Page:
Etymology
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polymorphism (n.)

"capability of existing in different forms;" in zoology, "difference of form, structure, or type," 1839, from polymorph + -ism.

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breakwater (n.)
"any structure serving to break the force of waves and protect a harbor or shore," 1721, from break (v.) + water (n.1).
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conus (n.)

1878, "a conical structure or organ," from Latin conus "cone" (see cone). Also the name of the typical genus of the cone-shells.

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scaffolding (n.)

"frame or structure for temporary support in construction, etc.," mid-14c.; see scaffold. Scaffoldage is from c. 1600.

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ontic (adj.)

a word in philosophy, variously defined but in general "pertaining to the existence of structure in an entity," 1949, from onto- + -ic.

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spirillum (n.)
(plural spirilla), 1875, Modern Latin, diminutive of Latin spira (see spiral (adj.)). So called for their structure.
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staging (n.)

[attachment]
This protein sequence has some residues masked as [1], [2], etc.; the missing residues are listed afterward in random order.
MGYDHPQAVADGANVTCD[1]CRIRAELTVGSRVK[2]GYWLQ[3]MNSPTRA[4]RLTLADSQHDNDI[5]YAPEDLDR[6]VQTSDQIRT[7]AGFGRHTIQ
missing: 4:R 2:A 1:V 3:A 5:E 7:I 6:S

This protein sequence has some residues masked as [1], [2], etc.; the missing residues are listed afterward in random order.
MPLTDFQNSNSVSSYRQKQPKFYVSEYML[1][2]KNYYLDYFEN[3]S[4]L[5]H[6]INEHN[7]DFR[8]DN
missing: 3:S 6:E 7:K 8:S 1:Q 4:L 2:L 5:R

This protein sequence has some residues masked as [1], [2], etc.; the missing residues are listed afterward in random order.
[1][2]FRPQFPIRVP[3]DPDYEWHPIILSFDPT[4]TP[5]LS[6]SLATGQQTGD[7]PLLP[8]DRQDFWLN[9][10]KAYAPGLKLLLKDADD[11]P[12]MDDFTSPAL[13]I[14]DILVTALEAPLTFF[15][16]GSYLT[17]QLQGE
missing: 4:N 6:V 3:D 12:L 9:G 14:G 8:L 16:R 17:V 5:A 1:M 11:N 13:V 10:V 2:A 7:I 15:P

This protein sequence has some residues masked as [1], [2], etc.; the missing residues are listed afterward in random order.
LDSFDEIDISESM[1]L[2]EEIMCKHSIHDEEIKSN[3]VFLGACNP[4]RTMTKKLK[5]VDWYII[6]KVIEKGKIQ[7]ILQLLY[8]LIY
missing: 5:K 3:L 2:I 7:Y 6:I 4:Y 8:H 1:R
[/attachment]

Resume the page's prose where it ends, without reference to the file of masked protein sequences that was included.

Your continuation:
"temporary structure or support," early 14c., verbal noun from stage (v.). As an adjective to designate "stopping place or assembly point," 1945.
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declasse (adj.)

"having lost one's place in the social order," 1887, from French déclassé, past participle of déclasser "to cause to lose class," from de-, privative prefix (see de-) + classer "to class," from classe (n.), from Latin classis  (see class (n.)). In italics in English until c. 1920; nativized form declassed is attested from 1873.

Fallen or put out of one's proper class or place or any definite and recognized position or rank in the social system: applied to persons who by misfortune or their own fault have lost social or business standing, and are not counted as part of any recognize class of society. [Century Dictionary, 1897]
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substructure (n.)
1726, "foundation, part of a building which supports another part," from sub- + structure (n.). Earlier in this sense was substruction (1620s). Related: Substructural.
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corn-crib (n.)

"ventilated structure with slat sides used to store unshelled maize," 1804, American English, from corn (n.1) + crib (n.).

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